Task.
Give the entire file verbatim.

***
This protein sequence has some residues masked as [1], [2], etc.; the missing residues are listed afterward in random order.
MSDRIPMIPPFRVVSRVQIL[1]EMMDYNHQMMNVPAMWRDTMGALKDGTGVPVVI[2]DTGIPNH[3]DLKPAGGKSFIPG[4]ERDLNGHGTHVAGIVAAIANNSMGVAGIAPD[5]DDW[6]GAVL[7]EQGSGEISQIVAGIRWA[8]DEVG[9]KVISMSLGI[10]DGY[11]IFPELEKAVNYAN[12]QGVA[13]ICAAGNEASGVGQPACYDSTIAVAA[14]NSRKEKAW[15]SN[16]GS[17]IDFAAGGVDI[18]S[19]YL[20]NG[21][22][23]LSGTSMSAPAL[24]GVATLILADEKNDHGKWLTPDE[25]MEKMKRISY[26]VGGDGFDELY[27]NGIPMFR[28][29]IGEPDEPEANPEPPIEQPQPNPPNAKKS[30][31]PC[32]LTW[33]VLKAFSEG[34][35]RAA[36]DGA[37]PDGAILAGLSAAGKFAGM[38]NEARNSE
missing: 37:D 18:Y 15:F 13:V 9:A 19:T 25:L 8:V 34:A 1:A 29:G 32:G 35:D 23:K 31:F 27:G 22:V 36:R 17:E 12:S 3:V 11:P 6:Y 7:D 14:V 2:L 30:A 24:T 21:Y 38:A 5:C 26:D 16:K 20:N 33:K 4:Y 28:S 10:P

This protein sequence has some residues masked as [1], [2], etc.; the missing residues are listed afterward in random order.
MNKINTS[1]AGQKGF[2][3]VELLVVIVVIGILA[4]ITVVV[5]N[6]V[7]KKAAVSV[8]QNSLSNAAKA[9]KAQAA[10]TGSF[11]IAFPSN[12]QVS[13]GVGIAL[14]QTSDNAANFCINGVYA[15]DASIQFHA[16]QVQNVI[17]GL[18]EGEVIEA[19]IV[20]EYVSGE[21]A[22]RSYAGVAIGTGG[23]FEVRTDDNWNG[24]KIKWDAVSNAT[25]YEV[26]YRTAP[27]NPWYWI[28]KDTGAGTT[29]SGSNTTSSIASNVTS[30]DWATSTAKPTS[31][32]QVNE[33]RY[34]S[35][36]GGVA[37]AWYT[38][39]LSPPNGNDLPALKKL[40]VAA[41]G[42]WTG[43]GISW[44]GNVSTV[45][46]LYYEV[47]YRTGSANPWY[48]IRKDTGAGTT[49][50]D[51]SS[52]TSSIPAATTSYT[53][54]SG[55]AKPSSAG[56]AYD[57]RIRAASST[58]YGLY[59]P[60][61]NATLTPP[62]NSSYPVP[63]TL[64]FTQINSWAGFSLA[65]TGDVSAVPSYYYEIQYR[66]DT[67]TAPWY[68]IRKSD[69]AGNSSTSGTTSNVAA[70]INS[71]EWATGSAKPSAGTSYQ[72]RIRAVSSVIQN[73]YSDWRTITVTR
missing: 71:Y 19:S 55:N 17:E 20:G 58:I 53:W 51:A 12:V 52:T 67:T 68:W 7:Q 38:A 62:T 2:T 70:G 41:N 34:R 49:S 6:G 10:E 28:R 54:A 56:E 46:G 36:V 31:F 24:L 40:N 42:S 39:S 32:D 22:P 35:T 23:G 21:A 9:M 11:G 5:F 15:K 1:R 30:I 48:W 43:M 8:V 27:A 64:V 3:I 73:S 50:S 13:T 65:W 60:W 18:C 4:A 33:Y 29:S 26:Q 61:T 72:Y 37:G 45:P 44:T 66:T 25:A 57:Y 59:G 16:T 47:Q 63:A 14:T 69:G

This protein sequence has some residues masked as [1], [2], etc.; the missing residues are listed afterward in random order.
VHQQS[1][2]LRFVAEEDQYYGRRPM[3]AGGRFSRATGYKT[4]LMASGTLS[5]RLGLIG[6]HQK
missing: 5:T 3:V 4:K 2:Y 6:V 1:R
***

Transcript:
This protein sequence has some residues masked as [1], [2], etc.; the missing residues are listed afterward in random order.
MSDRIPMIPPFRVVSRVQIL[1]EMMDYNHQMMNVPAMWRDTMGALKDGTGVPVVI[2]DTGIPNH[3]DLKPAGGKSFIPG[4]ERDLNGHGTHVAGIVAAIANNSMGVAGIAPD[5]DDW[6]GAVL[7]EQGSGEISQIVAGIRWA[8]DEVG[9]KVISMSLGI[10]DGY[11]IFPELEKAVNYAN[12]QGVA[13]ICAAGNEASGVGQPACYDSTIAVAA[14]NSRKEKAW[15]SN[16]GS[17]IDFAAGGVDI[18]S[19]YL[20]NG[21][22][23]LSGTSMSAPAL[24]GVATLILADEKNDHGKWLTPDE[25]MEKMKRISY[26]VGGDGFDELY[27]NGIPMFR[28][29]IGEPDEPEANPEPPIEQPQPNPPNAKKS[30][31]PC[32]LTW[33]VLKAFSEG[34][35]RAA[36]DGA[37]PDGAILAGLSAAGKFAGM[38]NEARNSE
missing: 37:D 18:Y 15:F 13:V 9:A 19:T 25:L 8:V 34:A 1:A 29:G 32:G 35:D 23:K 31:F 27:G 22:V 36:R 17:E 12:S 3:V 11:P 6:Y 7:D 14:V 2:L 30:A 24:T 21:Y 38:A 5:C 26:D 16:K 20:N 33:K 4:Y 28:S 10:P

This protein sequence has some residues masked as [1], [2], etc.; the missing residues are listed afterward in random order.
MNKINTS[1]AGQKGF[2][3]VELLVVIVVIGILA[4]ITVVV[5]N[6]V[7]KKAAVSV[8]QNSLSNAAKA[9]KAQAA[10]TGSF[11]IAFPSN[12]QVS[13]GVGIAL[14]QTSDNAANFCINGVYA[15]DASIQFHA[16]QVQNVI[17]GL[18]EGEVIEA[19]IV[20]EYVSGE[21]A[22]RSYAGVAIGTGG[23]FEVRTDDNWNG[24]KIKWDAVSNAT[25]YEV[26]YRTAP[27]NPWYWI[28]KDTGAGTT[29]SGSNTTSSIASNVTS[30]DWATSTAKPTS[31][32]QVNE[33]RY[34]S[35][36]GGVA[37]AWYT[38][39]LSPPNGNDLPALKKL[40]VAA[41]G[42]WTG[43]GISW[44]GNVSTV[45][46]LYYEV[47]YRTGSANPWY[48]IRKDTGAGTT[49][50]D[51]SS[52]TSSIPAATTSYT[53][54]SG[55]AKPSSAG[56]AYD[57]RIRAASST[58]YGLY[59]P[60][61]NATLTPP[62]NSSYPVP[63]TL[64]FTQINSWAGFSLA[65]TGDVSAVPSYYYEIQYR[66]DT[67]TAPWY[68]IRKSD[69]AGNSSTSGTTSNVAA[70]INS[71]EWATGSAKPSAGTSYQ[72]RIRAVSSVIQN[73]YSDWRTITVTR
missing: 71:Y 19:S 55:N 17:E 20:G 58:I 53:W 51:A 12:V 52:T 67:T 68:W 7:Q 38:A 62:T 2:T 70:G 41:N 34:R 49:S 6:G 10:E 28:R 54:A 56:E 46:G 36:V 31:F 24:L 40:N 42:S 39:S 32:D 22:P 35:T 23:G 21:A 9:M 11:G 5:F 15:K 1:R 30:I 48:W 43:M 8:V 27:A 64:V 3:I 73:S 50:S 13:T 65:W 60:W 18:C 4:A 33:Y 29:S 26:Q 61:T 72:Y 37:G 45:P 44:T 66:T 25:A 57:Y 59:G 16:T 47:Q 63:A 14:T 69:G

This protein sequence has some residues masked as [1], [2], etc.; the missing residues are listed afterward in random order.
VHQQS[1][2]LRFVAEEDQYYGRRPM[3]AGGRFSRATGYKT[4]LMASGTLS[5]RLGLIG[6]HQK
missing: 5:T 3:V 4:K 2:Y 6:V 1:R